Whether you have been thriving during the COVID-19 lockdown or are in your April pajamas reading this on your phone while eating last night’s melted ice cream like soup, you probably had some big ideas back in March about the multiple projects you would accomplish while you were isolating at home. Odds are, you have not started them all yet. Maybe you haven’t started any.
Even though states are now reopening and universities and research institutes are working to allow more campus-based research to resume, the need for social distancing in workplaces makes it likely that people involved in research will be doing significant amounts of work from home for at least the next several months.
Graduate students and postdocs are rightly concerned about how their research careers will be affected. The immediate future is not going to be simple or neat. As we move through the summer and then into early fall, it is important to find ways to make steady progress. Your career and your mental health depend on it. Your coursework, research project, reading, outside interests, home life and the integration of all parts of your life continue. You can’t just stop, even if it feels like the world has.
Few graduate students lack book knowledge of how to move forward. You can create a plan, make a list and set a timer -- or better yet, a tomato-shaped Pomodoro timer. (Wait. Do they sell those on Amazon?) Yet four hours later, you’re sobbing over a video about a penguin that swims 5,000 miles every year to cuddle with the man who rescued him from the rocks when the bird was but a peep. No wonder your ice cream melts.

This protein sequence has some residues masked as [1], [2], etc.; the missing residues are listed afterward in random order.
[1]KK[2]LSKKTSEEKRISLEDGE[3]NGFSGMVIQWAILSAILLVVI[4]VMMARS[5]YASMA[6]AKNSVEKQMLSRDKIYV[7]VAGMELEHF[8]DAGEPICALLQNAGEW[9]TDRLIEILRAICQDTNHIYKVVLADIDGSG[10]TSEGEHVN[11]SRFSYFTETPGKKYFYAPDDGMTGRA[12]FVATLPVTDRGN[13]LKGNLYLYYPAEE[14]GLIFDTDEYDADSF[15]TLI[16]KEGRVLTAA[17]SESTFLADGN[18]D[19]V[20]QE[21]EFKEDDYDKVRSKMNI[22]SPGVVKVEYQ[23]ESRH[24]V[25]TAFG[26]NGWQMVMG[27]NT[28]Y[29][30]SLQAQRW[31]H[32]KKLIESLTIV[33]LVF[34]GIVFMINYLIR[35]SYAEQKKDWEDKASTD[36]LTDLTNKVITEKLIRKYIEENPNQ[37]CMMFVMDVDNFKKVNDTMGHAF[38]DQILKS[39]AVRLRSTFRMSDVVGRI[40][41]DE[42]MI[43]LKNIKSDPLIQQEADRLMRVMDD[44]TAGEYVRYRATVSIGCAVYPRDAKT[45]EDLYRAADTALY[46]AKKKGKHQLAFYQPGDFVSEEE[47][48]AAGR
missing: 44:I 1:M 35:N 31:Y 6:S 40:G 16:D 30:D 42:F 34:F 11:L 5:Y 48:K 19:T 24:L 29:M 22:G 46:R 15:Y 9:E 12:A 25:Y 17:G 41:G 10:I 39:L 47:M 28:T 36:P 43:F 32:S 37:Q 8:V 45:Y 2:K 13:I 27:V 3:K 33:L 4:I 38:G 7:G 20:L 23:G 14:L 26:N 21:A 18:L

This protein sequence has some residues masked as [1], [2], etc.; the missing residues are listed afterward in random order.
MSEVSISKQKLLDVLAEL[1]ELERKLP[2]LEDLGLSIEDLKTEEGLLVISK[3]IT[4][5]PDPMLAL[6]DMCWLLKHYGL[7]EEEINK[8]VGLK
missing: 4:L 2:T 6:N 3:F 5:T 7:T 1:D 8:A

Even those who are doing well in isolation may find their multiple goals going astray. Taking on too many projects -- finishing a paper and writing a draft dissertation and cataloging your books and training your turtle to come when called and redoing your home in apartment-friendly, peel-off wall covering and learning yoga from YouTube -- may be manageable these days. But is it really necessary to turn this rare gift of unstructured time into a marathon of diverse achievement? Making a project out of taking Fridays off might be a good idea.
Resolve to do better.
Like New Year’s Day and the first day or school, the reopening of access to your lab or research environment is a new beginning and a good excuse for making some resolutions. "Resolution" did not start out as a word about austere detours toward virtuous behavior. It came from the idea of loosening things up by reducing them to their smaller elements. If a journey of 1,000 miles begins by tying your shoes, then tying your shoes is an enormously important step in the right direction.
What’s daunting varies for each of us from moment to moment. On any given day, the idea of taking on a simple task can generate the same feeling of dread as high-stakes activities like beginning a job search or writing a dissertation. That is one reason some of us are living in our pajamas. In contrast, some people seem to be knocking out projects one after another. Some are introverts reveling in a long stretch of quiet, undisturbed days. But some who are churning out project after project are driven to jump from thing to thing, wanting to feel in control of something at a time when so much that we took for granted seems to have evaporated.